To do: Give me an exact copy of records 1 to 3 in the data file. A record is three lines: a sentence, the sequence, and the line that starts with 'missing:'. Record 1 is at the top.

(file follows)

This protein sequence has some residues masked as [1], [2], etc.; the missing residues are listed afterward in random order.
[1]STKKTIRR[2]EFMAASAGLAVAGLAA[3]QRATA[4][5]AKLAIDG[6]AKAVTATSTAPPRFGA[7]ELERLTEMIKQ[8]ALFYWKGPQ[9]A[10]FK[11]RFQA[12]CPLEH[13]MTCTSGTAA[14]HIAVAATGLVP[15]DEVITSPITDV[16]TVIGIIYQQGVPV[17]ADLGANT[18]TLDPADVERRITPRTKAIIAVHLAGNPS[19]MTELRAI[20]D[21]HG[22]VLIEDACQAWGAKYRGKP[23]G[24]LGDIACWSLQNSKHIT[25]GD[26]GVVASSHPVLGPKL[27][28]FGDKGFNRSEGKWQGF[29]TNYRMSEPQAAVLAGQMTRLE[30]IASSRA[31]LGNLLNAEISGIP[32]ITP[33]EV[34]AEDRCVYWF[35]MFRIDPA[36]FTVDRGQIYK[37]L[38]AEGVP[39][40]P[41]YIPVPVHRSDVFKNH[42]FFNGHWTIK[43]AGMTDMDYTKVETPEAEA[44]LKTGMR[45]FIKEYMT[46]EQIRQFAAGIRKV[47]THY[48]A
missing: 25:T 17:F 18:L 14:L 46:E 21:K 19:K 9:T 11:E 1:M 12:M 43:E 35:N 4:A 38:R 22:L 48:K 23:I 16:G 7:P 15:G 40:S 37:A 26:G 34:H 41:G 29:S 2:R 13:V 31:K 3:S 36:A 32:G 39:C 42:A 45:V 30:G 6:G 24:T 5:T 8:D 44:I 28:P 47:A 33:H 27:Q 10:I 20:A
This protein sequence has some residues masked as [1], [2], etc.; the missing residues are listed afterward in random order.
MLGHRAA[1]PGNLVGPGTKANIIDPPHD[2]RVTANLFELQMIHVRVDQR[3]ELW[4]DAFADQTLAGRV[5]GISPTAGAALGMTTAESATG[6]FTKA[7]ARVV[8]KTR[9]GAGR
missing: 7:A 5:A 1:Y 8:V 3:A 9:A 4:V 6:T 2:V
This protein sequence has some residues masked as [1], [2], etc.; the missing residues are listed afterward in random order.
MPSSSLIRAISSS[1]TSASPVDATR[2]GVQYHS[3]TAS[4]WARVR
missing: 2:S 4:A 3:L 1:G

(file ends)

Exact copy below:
This protein sequence has some residues masked as [1], [2], etc.; the missing residues are listed afterward in random order.
[1]STKKTIRR[2]EFMAASAGLAVAGLAA[3]QRATA[4][5]AKLAIDG[6]AKAVTATSTAPPRFGA[7]ELERLTEMIKQ[8]ALFYWKGPQ[9]A[10]FK[11]RFQA[12]CPLEH[13]MTCTSGTAA[14]HIAVAATGLVP[15]DEVITSPITDV[16]TVIGIIYQQGVPV[17]ADLGANT[18]TLDPADVERRITPRTKAIIAVHLAGNPS[19]MTELRAI[20]D[21]HG[22]VLIEDACQAWGAKYRGKP[23]G[24]LGDIACWSLQNSKHIT[25]GD[26]GVVASSHPVLGPKL[27][28]FGDKGFNRSEGKWQGF[29]TNYRMSEPQAAVLAGQMTRLE[30]IASSRA[31]LGNLLNAEISGIP[32]ITP[33]EV[34]AEDRCVYWF[35]MFRIDPA[36]FTVDRGQIYK[37]L[38]AEGVP[39][40]P[41]YIPVPVHRSDVFKNH[42]FFNGHWTIK[43]AGMTDMDYTKVETPEAEA[44]LKTGMR[45]FIKEYMT[46]EQIRQFAAGIRKV[47]THY[48]A
missing: 25:T 17:F 18:L 14:L 46:E 21:K 19:K 9:T 11:E 1:M 12:M 43:E 35:N 4:A 38:R 22:L 48:K 23:I 16:G 7:P 15:G 40:S 37:A 26:G 34:H 41:G 29:S 2:R 13:V 31:K 3:S 36:A 32:G 39:C 42:A 45:V 30:G 6:G 24:T 5:T 8:D 44:I 28:P 47:A 33:H 27:Q 10:I 20:A
This protein sequence has some residues masked as [1], [2], etc.; the missing residues are listed afterward in random order.
MLGHRAA[1]PGNLVGPGTKANIIDPPHD[2]RVTANLFELQMIHVRVDQR[3]ELW[4]DAFADQTLAGRV[5]GISPTAGAALGMTTAESATG[6]FTKA[7]ARVV[8]KTR[9]GAGR
missing: 7:A 5:A 1:Y 8:V 3:A 9:A 4:V 6:T 2:V
This protein sequence has some residues masked as [1], [2], etc.; the missing residues are listed afterward in random order.
MPSSSLIRAISSS[1]TSASPVDATR[2]GVQYHS[3]TAS[4]WARVR
missing: 2:S 4:A 3:L 1:G